depending on the distance of the user to the local Telkom exchange. Furthermore, by the time
Telkom or a competitor making use of LLU r
olls out ADSL 2+,
(LLU is only
planned for 2011
25
)
,
the next GSM mobile broadband standard, Long Term Evolution (LTE), which promises
maximum download speeds of 172Mbps, and average speeds that consumers can expect of
between 2 and 10 Mbps, will in all like
lihood be available.
26

Therefore, any future improvements
in fixed line broadband product quality are likely to be met with competition from future
improvements in wireless broadband technology.


4.

Local loop unbundling vs. wireless internet access providers
for South Africa


Experience with local loop unbundling in other jurisdictions


Local loop unbundling in general worldwide, despite its pursuit in, for example, European Union
countries, has largely not achieved the facilities based competition, investment

by the
incumbent operator, low prices and innovation in retail markets, and competition in wholesale
access that the policy is designed to achieve.
27


Furthermore, the lack of success of local loop unbundling elsewhere was one of the reasons the
New Zealan
d Commerce Commission decided not to implement local loop unbundling in 2003.
28




24

See, for example,

Verizon’s USA website, as at 16 August 2009.

Exchange rate of R8 per dollar was
used.

25

This is set out in a policy directive from the Minister of Communications in government gazette no.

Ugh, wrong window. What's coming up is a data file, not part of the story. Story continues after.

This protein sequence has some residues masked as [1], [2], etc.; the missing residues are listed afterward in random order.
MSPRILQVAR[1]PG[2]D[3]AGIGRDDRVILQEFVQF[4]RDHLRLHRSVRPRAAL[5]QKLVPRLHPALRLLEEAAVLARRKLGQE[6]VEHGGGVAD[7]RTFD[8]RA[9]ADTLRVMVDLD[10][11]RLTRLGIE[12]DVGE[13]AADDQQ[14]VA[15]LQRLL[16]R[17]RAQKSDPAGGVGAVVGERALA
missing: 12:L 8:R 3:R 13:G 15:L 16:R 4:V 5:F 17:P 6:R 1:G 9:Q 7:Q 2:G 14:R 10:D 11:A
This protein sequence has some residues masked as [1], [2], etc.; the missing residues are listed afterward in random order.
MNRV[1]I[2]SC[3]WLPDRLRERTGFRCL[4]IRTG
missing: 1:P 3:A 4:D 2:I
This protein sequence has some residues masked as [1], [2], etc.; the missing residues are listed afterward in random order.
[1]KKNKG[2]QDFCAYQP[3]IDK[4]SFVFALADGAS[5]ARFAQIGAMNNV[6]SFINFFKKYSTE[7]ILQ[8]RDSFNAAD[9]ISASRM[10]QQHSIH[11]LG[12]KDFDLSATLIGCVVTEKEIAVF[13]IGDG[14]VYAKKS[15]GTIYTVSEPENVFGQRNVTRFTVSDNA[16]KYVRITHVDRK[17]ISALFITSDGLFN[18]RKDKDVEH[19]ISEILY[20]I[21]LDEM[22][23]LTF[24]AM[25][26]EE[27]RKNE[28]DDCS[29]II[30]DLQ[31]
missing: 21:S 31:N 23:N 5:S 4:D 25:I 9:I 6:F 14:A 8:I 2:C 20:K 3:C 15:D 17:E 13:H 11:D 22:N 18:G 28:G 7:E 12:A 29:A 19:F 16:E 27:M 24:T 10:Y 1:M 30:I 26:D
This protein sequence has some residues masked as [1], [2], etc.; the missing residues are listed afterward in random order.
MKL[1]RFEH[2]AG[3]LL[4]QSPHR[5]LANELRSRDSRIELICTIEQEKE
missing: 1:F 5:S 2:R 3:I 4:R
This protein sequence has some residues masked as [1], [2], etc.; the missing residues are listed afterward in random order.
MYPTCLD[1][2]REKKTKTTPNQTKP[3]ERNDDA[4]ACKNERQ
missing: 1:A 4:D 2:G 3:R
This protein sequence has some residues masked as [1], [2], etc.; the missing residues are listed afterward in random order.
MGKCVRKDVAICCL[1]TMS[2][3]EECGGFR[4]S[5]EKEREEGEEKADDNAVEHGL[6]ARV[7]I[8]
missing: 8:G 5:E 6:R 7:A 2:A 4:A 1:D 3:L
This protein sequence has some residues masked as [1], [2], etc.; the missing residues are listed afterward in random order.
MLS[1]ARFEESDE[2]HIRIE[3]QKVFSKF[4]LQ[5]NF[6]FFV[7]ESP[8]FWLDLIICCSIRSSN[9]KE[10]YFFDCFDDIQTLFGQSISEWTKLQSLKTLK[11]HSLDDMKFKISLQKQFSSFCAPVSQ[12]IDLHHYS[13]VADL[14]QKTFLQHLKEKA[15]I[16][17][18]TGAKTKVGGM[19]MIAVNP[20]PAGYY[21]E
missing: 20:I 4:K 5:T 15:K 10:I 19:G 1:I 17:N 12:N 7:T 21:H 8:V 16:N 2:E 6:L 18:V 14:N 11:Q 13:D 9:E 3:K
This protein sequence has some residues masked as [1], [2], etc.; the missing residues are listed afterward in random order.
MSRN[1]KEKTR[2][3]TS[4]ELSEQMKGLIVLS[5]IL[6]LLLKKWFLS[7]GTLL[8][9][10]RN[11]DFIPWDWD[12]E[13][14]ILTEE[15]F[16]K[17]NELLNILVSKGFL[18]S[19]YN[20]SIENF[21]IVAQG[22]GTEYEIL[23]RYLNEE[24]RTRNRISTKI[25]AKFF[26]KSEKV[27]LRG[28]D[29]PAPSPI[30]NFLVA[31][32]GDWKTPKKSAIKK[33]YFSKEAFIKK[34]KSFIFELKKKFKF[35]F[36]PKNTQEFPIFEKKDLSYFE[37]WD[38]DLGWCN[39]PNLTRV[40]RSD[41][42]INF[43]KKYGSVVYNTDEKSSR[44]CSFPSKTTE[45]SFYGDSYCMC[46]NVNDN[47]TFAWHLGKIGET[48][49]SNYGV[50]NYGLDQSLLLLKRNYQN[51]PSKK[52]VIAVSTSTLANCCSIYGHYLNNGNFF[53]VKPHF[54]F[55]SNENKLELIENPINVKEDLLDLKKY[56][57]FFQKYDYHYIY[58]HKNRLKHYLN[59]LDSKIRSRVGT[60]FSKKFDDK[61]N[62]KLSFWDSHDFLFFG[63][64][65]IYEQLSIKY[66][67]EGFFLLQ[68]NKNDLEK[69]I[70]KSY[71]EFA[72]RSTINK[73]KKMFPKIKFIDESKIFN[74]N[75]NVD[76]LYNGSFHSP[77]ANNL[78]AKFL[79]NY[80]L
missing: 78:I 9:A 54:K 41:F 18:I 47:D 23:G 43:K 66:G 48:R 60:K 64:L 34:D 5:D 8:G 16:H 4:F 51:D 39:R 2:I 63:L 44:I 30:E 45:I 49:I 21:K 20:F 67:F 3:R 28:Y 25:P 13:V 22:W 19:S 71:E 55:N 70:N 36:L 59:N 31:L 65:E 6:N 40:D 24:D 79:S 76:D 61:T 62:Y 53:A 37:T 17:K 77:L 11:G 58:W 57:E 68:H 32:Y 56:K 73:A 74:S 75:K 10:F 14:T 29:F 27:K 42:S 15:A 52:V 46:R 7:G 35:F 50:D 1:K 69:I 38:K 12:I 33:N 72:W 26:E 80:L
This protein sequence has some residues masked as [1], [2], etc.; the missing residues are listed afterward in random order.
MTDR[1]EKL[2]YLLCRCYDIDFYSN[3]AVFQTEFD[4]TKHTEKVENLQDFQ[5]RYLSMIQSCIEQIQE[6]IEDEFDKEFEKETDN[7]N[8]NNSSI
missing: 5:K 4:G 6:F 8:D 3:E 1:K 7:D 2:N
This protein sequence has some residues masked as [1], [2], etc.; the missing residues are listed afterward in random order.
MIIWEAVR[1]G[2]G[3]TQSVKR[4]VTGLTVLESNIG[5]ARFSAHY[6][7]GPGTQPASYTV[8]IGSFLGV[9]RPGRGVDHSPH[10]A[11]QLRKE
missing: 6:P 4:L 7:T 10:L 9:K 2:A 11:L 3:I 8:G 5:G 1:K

29923, 25 May 2007, ‘Electronic Communications Act (36/2005): Noti
ce inviting comments on proposed
policies and policy directions’.

26

This technology was recently demonstrated in South Africa by Nokia Siemens Networks. LTE devices
are only expected to become widely available in South Africa in 2011 and 2012. See MyBroadb
and, ‘160
Mbps realistic on LTE’, 12 August 2009.

27

See, for example, Hausman & Sidak, (2005), Atkinson (2009: 16), and Sutherland, (2007).

28

Cited in Hausman & Sidak, (2005: 219).

7


7


Facilities based entrants argued in New Zealand that mandatory local loop unbundling would
undermine their incentives to invest in competitive local loops.
29


The US experience w
ith local loop unbundling saw a series of FCC policies overturned by
courts, which resulted in billions of dollars of wasted investments during a decade of legal
uncertainty.
30

The LLU obligations on fixed line incumbents have since then been significantly
curtailed.
31


The European Commission has been more successful in unbundling the local loop, although the
regulatory system is highly complex and changes continuously.
32



In general, it appears as though local loop unbundling has met with limited or at best

mixed
success

internationally
.


The role of wireless access in other countries and the need for efficient spectrum allocation


The alternative to regulatory focus on local loop unbundling is ensuring that radio frequency
spectrum is efficiently allocated

and that the regulatory environment is favourable to new
entrants. In a number of Latin American countries, wireless networks

based on Wi
-
FI (IEEE
standard 802.11)

set up by communities, municipalities, and NGOs have brought about service
where the incumb
ent operator did not find it profitable to do so.
33



Wireless

Wi
-
Fi

competition need not be provided by the public or NGO sector entirely however.
Wireless, localised competition was achieved in the US by allowing un
-
licenced use of radio
frequency spectru
m of over 550 Mhz of spectrum.
34

There are an estimated 6,000 wireless
internet service providers (WISPs) in the USA.


This suggests that the minimum efficient scale for operators at the local loop level has declined
dramatically.
35

However, regulatory limitations in respect of radio frequency allocation has led to
business uncertainty and limited incentives to invest in many developing countries. For